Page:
Object Title

Model armour

Model armour

Date

1700-1799

Object Number

XXVIA.18

Provenance

Presented by 28 May 1954.

Physical Description

The majority of the armour is built up of horizontal rows of narrow vertical iron lamellae laced with natural coloured doeskin. The rounded conical helmet bowl consists of four triangular iron segments joined by ribbed external strips with cusped edges, the whole laced together with thongs. There is a plume tube at the apex and the lower edge of the helmet bowl is finished with a row of lamellae from which lamellar cheek-pieces and neckguard depend. The body armour is in the form of a long coat opening at the front and with the skirt divided into three sections. The shoulder-guards are permanently attached to the shoulder straps. The shoulder-guards and skirt sections are bordered with panels of leather faced with brocade of yellow, blue, green and shades of brown, depicting dragons and flaming pearls among clouds, with a binding of green leather piping at the edges.

Dimensions

Dimensions: Overall height as mounted 760 mm, helmet height 240 mm, coat height 510 mm, coat width 350 mm

Component parts

Inscriptions and Marks

No marks

Bibliographic References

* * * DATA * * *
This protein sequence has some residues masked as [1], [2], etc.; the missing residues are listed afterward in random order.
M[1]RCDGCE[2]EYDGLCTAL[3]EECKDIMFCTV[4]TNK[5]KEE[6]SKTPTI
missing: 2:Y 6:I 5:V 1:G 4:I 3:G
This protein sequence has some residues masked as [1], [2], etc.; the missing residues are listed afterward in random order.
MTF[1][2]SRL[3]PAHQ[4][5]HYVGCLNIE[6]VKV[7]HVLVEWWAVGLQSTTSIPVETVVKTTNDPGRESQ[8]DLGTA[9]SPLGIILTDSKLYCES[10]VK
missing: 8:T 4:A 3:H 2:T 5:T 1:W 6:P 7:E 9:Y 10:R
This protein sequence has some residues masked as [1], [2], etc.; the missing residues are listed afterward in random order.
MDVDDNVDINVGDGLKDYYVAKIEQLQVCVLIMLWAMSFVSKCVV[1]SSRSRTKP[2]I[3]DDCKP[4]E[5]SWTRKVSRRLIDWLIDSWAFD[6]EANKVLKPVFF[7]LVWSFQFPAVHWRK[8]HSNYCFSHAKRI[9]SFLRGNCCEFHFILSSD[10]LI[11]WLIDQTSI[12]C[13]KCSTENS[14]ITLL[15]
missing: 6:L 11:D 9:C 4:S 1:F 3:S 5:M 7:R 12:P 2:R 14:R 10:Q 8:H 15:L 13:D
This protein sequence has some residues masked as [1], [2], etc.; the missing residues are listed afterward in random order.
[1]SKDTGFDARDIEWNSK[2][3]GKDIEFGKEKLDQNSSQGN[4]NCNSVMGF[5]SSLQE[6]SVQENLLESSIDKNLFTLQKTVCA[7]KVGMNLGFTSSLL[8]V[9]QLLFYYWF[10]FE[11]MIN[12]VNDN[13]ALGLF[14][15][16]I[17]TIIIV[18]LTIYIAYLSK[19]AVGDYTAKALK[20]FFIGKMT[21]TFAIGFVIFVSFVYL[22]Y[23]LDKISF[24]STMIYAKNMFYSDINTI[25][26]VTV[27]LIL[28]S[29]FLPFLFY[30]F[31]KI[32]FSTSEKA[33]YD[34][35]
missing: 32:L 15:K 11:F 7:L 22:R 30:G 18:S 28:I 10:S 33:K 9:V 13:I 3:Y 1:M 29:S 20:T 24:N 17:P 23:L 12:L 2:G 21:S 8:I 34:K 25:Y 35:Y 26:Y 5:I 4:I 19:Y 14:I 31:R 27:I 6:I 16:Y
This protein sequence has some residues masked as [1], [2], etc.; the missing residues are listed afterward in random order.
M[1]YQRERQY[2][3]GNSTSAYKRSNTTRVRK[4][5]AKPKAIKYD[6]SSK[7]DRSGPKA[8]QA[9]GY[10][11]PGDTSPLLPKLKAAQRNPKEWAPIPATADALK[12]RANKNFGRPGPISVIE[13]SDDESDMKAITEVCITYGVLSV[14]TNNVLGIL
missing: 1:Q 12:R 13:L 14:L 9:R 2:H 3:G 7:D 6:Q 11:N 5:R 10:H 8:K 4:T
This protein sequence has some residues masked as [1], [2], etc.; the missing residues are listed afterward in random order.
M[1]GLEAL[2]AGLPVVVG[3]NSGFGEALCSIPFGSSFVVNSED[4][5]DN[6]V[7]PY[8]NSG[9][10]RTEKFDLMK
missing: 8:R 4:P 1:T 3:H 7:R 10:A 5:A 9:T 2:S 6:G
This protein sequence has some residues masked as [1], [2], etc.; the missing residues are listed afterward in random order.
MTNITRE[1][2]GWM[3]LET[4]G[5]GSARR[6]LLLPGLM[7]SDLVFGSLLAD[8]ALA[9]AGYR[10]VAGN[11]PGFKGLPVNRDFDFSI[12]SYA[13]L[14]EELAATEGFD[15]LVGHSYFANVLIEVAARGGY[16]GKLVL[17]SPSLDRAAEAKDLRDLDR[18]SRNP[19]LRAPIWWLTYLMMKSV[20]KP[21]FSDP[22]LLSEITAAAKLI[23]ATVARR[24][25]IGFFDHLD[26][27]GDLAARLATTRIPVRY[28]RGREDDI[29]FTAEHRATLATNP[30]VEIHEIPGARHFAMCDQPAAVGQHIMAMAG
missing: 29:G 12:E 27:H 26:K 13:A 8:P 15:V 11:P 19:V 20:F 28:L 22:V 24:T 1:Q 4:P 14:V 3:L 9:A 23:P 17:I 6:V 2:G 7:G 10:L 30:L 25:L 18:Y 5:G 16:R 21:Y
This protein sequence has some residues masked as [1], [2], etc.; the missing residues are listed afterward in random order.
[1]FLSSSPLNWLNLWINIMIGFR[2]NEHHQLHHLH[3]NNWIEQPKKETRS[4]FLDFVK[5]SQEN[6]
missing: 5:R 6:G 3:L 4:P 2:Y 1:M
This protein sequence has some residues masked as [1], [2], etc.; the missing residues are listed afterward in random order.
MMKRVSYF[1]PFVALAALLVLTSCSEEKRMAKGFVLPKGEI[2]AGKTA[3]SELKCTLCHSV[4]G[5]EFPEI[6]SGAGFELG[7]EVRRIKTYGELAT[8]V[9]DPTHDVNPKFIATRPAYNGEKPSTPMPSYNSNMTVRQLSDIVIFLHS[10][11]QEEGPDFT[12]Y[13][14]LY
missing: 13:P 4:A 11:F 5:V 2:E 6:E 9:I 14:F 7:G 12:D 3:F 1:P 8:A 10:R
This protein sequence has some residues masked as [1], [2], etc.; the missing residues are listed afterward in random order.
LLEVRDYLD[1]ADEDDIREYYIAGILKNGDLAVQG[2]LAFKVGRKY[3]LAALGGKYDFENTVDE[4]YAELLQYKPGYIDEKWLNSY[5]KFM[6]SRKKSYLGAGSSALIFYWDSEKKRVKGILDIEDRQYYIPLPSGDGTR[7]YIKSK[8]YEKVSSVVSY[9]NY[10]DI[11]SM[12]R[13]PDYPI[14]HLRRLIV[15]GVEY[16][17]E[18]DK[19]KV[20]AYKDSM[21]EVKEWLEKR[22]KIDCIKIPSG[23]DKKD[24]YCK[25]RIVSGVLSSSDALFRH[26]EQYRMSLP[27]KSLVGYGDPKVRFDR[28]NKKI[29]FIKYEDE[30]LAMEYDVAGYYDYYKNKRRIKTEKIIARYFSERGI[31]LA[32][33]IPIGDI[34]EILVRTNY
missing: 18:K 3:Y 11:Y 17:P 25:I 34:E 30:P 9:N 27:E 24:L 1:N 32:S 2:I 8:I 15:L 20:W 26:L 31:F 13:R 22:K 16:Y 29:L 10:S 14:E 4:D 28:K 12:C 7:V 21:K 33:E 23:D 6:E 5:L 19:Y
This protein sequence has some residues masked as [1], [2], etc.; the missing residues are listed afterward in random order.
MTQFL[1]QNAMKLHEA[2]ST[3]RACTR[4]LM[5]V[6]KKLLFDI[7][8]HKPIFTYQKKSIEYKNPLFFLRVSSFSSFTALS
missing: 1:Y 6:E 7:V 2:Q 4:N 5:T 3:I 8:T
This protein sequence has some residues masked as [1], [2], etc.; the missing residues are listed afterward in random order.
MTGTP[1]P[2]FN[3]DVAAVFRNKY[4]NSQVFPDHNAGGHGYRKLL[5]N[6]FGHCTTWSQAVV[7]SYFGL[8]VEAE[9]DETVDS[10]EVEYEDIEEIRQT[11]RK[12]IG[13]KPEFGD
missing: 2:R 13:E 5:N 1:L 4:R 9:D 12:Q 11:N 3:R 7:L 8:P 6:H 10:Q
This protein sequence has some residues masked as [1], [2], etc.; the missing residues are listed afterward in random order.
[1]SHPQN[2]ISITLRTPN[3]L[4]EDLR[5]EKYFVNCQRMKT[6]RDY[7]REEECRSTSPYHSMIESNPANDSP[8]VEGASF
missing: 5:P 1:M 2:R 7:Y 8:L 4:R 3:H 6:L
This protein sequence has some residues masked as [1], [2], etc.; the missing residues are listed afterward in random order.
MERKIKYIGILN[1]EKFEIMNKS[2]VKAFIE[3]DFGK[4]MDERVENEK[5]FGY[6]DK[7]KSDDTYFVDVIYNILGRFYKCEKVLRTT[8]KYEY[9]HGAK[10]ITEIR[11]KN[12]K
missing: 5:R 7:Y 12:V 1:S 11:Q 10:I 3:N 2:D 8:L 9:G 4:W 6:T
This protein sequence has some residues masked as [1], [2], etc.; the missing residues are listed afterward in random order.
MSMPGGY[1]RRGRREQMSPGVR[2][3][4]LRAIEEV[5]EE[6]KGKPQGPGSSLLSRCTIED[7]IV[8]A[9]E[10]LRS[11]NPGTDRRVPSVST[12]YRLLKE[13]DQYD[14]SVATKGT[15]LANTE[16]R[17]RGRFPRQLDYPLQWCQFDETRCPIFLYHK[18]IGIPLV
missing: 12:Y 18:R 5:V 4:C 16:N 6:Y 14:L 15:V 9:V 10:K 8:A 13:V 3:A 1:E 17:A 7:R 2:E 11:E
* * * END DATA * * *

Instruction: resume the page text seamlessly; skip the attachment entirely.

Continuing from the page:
S. Z. Haider, Islamic arms and armour of Muslim India, Lahore, 1991, pl. 11.

H R Robinson Oriental armour, London, 1968: pl. xxvi.a-b

D La Rocca, Warriors of the Himalayas, rediscovering the arms and armour of Tibet, Metropolitan Museum of Art, New York, 2006: 56-8, no. 2

Notes

The provenance of the model lamellar armour is, unfortunately, not unequivocal. It was presented to the museum by Colonel A McCleverty, and Russell Robinson recorded it as having come from the Younghusband expedition of 1904. Unfortunately there is a pencil note on file recording that it was taken by Col James McCleverty (his father), commanding officer of the Sherwood Foresters, at Jelap-la (the principal pass between Sikkim and Tibet, on the road to Gyangze) 'from the body of a Tibetan shot during the action. He was a person of importance as he was mounted.' Which does not accord with the present armour, unless he was also very small indeed. It is, I suppose, possible that McCleverty had two such armours, one full size and the model, but that seems a bit speculative. It also came with a boy's or model mail shirt, almost certainly on Indian manufacture, of mixed brass and iron butted links in a geometrical pattern, illustrated in B Clifford and K Watts, Princely armours and weapons of childhood, Royal Armouries, Leeds 2003: 45.